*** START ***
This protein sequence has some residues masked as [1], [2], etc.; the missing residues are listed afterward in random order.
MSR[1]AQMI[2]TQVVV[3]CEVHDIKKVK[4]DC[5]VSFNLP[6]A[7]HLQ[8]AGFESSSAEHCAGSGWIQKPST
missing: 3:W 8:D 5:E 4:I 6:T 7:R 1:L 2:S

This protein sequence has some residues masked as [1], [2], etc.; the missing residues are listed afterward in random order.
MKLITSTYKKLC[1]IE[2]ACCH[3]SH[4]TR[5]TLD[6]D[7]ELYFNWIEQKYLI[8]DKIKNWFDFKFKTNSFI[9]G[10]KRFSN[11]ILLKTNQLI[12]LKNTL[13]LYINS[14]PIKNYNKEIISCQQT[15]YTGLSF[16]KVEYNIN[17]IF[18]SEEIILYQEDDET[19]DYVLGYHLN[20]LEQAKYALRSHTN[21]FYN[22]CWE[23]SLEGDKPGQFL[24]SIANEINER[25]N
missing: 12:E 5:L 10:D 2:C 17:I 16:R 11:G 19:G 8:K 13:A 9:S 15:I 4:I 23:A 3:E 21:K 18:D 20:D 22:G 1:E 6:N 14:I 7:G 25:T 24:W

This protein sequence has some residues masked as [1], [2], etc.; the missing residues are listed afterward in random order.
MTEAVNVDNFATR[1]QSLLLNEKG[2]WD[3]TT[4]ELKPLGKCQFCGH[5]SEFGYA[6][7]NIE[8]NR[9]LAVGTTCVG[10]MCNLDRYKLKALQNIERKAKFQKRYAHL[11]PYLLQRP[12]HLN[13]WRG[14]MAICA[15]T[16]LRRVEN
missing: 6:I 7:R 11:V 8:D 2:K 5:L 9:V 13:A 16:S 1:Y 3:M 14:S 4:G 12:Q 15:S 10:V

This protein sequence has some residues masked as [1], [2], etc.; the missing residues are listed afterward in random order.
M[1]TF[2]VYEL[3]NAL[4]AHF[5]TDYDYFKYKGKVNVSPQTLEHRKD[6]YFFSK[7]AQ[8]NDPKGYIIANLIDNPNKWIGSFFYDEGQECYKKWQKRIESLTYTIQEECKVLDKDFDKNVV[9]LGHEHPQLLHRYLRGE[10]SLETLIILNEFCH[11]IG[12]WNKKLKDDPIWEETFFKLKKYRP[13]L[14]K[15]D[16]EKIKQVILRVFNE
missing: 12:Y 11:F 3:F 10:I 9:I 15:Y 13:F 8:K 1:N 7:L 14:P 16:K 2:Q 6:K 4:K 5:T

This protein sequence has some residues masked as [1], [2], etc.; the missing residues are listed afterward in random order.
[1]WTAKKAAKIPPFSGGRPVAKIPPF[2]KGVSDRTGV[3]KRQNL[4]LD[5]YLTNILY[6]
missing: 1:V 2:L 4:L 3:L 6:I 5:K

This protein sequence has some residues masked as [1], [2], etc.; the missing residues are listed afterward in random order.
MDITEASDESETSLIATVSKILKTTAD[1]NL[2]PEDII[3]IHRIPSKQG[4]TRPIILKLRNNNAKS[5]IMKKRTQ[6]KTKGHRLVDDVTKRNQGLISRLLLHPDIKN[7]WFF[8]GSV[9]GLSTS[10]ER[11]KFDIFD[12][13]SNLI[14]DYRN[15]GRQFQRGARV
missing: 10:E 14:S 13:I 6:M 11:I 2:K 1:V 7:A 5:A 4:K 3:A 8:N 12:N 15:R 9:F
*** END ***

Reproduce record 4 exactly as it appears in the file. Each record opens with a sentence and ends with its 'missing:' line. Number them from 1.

This protein sequence has some residues masked as [1], [2], etc.; the missing residues are listed afterward in random order.
M[1]TF[2]VYEL[3]NAL[4]AHF[5]TDYDYFKYKGKVNVSPQTLEHRKD[6]YFFSK[7]AQ[8]NDPKGYIIANLIDNPNKWIGSFFYDEGQECYKKWQKRIESLTYTIQEECKVLDKDFDKNVV[9]LGHEHPQLLHRYLRGE[10]SLETLIILNEFCH[11]IG[12]WNKKLKDDPIWEETFFKLKKYRP[13]L[14]K[15]D[16]EKIKQVILRVFNE
missing: 12:Y 11:F 3:F 10:I 9:I 15:Y 13:F 8:K 1:N 7:L 14:P 16:K 2:Q 6:K 4:K 5:T